More elegant solutions are possible, such as forcing validators to submit the price of ICX once a day (would be automated of course), then have minimum wage be based on the average submission. But with more elegant solutions come more nuances and issues, such as handling for a validator that’s purposely submitting ICX price of 0.000000001 in order to maximize minimum wage or impact the average submission.

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from a high level perspective I agree with the proposal, Ill be waiting for the details with proposed values to be able to share a more detailed opinion about it.


Any initial thoughts on what initial paramers should be?

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Agreed, it would add a lot of complexity at this point.

This should do the trick!

All the rest of the mechanics sound really well thought out.

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Really liking these changes.

I know this is very early on, however, I am just wanting to gauge how soon we could see changes like this come about.

A few new validators have been building their protocols around the current validator model (pol liquidity etc) and would need to see how they could continue with the above changes.

That said I do know it’s very possible to do this under the new model, would just require a bit more work for us to implement.

I am referencing, Framed, Gangstabet, Eye on ICON, Invictus and others who do this.

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Thats a totally fair question and I wish I had a better answer. If we go with ICONLOOP as the dev team (most expertise, but also tight on resources), then it would probably not go live until second half of 2023 the earliest in my opinion. BTP is their top priority.

If it’s feasible for an outside team with expertise in Golang to contribute these upgrades to the Goloop repo, it could be done in parallel of BTP and hopefully be done sooner. At some point @CyrusVorwald and @errcsool are working to make it easier for outside devs to contribute to Goloop, but I’m not so involved in those efforts and don’t really know the priority/timeline of that.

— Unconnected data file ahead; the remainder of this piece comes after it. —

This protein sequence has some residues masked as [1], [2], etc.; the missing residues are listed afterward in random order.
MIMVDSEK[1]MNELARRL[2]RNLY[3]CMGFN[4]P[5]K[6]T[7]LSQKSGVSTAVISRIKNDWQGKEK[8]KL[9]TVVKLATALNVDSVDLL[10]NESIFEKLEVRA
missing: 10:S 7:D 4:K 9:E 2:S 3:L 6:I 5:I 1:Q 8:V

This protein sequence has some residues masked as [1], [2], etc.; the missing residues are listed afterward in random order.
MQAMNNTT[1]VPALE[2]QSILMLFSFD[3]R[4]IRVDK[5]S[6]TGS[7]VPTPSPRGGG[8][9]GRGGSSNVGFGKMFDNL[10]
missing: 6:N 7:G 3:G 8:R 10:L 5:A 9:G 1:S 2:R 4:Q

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You’ll probably be shocked to hear that I actually AGREE with “most” of this proposal (obviously withstanding the actual #s and %s and such).

The only part I don’t think is actually necessary anymore and I think can be removed because of all the other changes needed is the slashing penalty JUST for missing blocks. Since there is jail time which can go on indefinitely and neither the node or voters would get rewards there’s no need to stab the node operator in the gut multiple times while they are down. It is very over the top and could cause big issues if major hosting services go down again for a long period of time. There should be a slashing penalty for malicious behavior yes, but missing blocks is not “malicious” and shouldn’t be punished by missing rewards AND slashing.


I believe Solana was trying to address this issue by including incentives via their Foundation Delegation program to promote geographic and hardware diversification of their Validators.

This was also a big talking point at DevCon for the Ethereum Validators, so we should keep an eye on how they promote and incentivize the diversity of their Network’s Validators.

Just my thoughts as I’m not familiar with every POL model from the referenced teams, but the easiest way seems to be setting their commission rate to something higher like 50%. They could cover their node costs w/ the rewards and whatever’s left could be used for their incentive models. With a commission rate that high they would likely deter organic delegation, but for those with a vested interest in the protocol it would probably still make sense to delegate (depending on the protocol’s incentive mechanism).

fwiw Cosmos Hub slashing penalty for downtime is very minuscule (0.01%). It may be worth digging deeper into the reasoning behind that number, as there may be a reason why a small slashing % was chosen opposed to 0%.

(Avalanche has 0% slashing for downtime btw, but Cosmos Hub consensus mechanism more closely resembles ICON’s than Avalanche’s)


We proposed rotating validators and maintaining block rewards a year ago, if rotation on a larger scale occurred more regularly (for example 1 term is 1 hour vs 24 hours) with 9 rotating in and out as proposed the reward itself would create incentives to validators to keep node online, if the validator failed to produce blocks their simply jailed and they and voters loose rewards for that term, slashing is not necessary.

The proposal now is to Jail and Slash validators, Jail makes sense, Slashing does not, most slashing offences on Cosmos have been due to operator error trying to achieve higher availability not malicous acitivity.

The minimum wage could be effectively replaced with Block rewards so long as rotation occurs more regularly, so there is upside to validation process. By imposing further requirements on Bond as well as penalities (specifically slashing) you are unlikely to see more validators opt in, it is simply not worth it risk / reward to have so much at stake and potentially loose it because of an honest mistake (not having server online in a term).